London: UK property
Anticipating the future is the key to staying competitive in the London market
Brexit was widely perceived as a vote against London’s dominance and, in the immediate-term, expected to have a deleterious effect on the market, as investors digested the ramifications for the city’s dominant financial and business services employers.
However, up until now, the market has remained tight, with few motivated sellers contemplating anything representing a discount to pre-Brexit pricing. Those seeking to take advantage in the advent of a correction have thus far remained disappointed. Furthermore, strong take-up of space in London by the tech giants has hinted at a more balanced economy in the future.
For those investors wishing to enter the market, and with return expectations above the 3-4% p.a. mark, this situation represents a challenge; but not an insurmountable one.
In looking to identify assets and locations with the potential to outperform, investors should consider what the future characteristics of outperformance will be – and seek them out. For our part we would break it down to transport connectivity, internet connectivity; the urban realm (or placemaking) and buildings with the potential to offer occupiers an asset that plays an active part in driving their business forward in the future.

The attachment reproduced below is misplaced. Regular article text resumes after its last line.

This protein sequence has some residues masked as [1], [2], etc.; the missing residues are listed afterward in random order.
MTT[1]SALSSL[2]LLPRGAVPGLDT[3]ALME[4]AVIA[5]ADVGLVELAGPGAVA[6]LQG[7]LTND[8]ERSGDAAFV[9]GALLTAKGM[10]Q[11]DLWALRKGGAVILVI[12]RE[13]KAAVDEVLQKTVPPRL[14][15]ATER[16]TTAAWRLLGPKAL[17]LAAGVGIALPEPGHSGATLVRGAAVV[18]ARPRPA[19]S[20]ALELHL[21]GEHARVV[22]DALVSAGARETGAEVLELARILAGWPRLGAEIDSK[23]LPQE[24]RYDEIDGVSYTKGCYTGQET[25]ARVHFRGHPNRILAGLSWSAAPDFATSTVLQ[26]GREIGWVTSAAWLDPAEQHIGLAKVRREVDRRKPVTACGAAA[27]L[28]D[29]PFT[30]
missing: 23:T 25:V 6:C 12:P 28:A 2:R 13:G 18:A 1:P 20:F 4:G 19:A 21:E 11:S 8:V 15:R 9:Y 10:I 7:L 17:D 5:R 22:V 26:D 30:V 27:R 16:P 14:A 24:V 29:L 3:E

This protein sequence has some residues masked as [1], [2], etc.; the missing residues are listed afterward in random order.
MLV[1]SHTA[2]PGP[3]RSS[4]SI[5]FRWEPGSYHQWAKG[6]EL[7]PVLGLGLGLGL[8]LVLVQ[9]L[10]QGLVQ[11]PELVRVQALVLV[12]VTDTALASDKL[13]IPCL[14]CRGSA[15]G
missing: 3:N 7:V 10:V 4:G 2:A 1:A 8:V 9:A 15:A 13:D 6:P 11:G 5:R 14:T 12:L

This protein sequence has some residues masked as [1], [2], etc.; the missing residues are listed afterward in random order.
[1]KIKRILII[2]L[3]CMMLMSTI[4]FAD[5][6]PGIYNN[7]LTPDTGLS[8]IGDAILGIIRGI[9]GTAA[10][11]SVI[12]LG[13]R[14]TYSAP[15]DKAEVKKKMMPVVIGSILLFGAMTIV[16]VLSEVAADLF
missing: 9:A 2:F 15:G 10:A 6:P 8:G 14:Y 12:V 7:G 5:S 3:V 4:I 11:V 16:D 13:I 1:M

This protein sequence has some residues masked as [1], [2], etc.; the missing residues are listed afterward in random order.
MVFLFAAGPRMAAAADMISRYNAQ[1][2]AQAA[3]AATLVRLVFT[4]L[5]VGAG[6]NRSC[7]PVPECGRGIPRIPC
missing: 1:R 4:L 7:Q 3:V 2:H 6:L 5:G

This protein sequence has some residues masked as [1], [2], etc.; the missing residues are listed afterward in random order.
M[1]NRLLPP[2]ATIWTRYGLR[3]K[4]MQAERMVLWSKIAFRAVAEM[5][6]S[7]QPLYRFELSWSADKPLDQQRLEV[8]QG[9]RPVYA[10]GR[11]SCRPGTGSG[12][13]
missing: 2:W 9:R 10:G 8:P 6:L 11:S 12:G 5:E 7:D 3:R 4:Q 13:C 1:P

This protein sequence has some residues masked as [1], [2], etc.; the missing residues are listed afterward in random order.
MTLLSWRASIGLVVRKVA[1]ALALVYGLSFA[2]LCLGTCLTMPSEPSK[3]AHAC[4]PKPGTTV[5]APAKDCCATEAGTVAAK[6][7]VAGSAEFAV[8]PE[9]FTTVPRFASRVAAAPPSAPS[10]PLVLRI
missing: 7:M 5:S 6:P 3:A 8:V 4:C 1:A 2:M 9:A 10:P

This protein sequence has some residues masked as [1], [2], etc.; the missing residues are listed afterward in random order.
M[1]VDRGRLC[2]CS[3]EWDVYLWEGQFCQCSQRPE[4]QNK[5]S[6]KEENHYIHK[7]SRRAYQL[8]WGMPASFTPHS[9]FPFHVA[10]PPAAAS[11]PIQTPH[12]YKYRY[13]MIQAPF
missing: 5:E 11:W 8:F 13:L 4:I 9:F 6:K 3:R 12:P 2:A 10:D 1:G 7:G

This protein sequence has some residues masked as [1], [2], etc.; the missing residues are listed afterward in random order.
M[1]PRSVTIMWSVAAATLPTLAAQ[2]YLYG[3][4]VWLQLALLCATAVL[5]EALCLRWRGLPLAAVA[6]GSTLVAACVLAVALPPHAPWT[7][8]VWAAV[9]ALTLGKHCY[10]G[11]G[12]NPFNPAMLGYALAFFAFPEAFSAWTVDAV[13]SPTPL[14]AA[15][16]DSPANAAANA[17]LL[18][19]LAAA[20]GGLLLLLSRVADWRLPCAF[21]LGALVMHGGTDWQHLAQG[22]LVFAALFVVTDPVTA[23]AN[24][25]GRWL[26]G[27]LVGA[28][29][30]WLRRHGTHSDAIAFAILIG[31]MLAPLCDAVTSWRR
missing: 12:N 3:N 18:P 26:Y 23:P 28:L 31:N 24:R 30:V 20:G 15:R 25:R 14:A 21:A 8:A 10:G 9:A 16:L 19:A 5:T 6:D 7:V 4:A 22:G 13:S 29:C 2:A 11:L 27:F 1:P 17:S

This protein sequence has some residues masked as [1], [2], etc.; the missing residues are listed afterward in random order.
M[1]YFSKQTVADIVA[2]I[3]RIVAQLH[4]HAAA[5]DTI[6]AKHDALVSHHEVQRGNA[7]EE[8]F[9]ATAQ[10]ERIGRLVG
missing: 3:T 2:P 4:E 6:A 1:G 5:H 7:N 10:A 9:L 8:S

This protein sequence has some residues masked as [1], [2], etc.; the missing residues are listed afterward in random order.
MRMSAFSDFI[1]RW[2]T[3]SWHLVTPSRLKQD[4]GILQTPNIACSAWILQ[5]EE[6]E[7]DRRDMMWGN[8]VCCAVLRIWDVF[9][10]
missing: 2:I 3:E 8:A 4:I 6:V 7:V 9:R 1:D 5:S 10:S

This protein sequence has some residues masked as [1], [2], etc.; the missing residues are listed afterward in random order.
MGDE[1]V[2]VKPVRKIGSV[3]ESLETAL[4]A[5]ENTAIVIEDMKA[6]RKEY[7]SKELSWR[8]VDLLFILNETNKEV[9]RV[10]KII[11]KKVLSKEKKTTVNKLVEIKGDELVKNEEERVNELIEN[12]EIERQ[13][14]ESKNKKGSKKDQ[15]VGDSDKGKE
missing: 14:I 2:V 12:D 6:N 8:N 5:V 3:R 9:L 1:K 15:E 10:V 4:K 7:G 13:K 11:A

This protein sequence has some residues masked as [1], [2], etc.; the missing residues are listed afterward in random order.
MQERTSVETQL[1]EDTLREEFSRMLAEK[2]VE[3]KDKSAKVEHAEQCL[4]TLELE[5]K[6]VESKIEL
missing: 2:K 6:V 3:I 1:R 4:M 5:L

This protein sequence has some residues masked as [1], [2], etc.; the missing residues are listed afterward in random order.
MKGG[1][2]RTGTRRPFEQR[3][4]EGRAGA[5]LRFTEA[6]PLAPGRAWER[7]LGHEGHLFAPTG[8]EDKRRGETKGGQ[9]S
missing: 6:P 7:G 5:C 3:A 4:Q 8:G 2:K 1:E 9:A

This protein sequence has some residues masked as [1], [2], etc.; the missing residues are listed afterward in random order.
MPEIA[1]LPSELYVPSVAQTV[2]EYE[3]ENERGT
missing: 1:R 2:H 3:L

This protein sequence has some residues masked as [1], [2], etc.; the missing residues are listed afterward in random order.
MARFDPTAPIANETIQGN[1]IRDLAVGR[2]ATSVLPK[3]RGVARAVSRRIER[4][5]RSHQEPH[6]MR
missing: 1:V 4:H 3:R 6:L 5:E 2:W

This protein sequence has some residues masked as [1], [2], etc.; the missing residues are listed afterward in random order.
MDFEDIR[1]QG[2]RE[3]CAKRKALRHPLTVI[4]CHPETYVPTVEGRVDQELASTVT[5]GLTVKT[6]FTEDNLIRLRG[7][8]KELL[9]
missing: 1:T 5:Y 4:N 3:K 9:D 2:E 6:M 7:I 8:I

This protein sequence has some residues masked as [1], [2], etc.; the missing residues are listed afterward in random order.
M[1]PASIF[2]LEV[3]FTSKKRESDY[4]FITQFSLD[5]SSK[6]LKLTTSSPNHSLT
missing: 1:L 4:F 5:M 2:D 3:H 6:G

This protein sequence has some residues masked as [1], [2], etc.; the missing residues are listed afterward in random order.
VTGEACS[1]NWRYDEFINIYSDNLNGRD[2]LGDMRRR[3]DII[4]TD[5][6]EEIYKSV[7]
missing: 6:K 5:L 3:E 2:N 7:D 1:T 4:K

For example, all of central London has strong public transport connectivity, but some areas are far better connected than others. With occupiers giving increasing consideration to optimising their employees’ journey to the office, locations’ connectivity will not simply be judged on the availability of a tube or train station within walking distance, but rather the range of stations within walking distance and the level and diversity of onwards connectivity provided. On this measure, notable variance in the quality of locations across London starts to emerge.
Looking at the physical assets themselves, there is a very gradual shift occurring in how occupiers view space and its contribution to employee happiness and productivity – with increasing evidence now available to support the workplace-productivity link. Careful consideration is now needed; not only of an assets’ suitability for today’s occupier, but the costs involved in adapting the asset to tomorrow’s more demanding one. Something particularly of importance when engaging in value-add activities with assets that may not be easily adapted to future needs.
More prosaically, preparedness is key. Any due diligence that can be done in advance of an acquisition will smooth the process, and give investors an edge. For example, market due diligence (even at the submarket level) can and should be done in advance. The more time that can be spent on asset specific issues the better. Property remains a complicated asset, with each acquisition posing specific challenges (and risks). The ‘devil is in the detail’ and it is on the detail that investors should focus.
This article was published in the Estates Gazette London Investor Guide, Autumn 2017.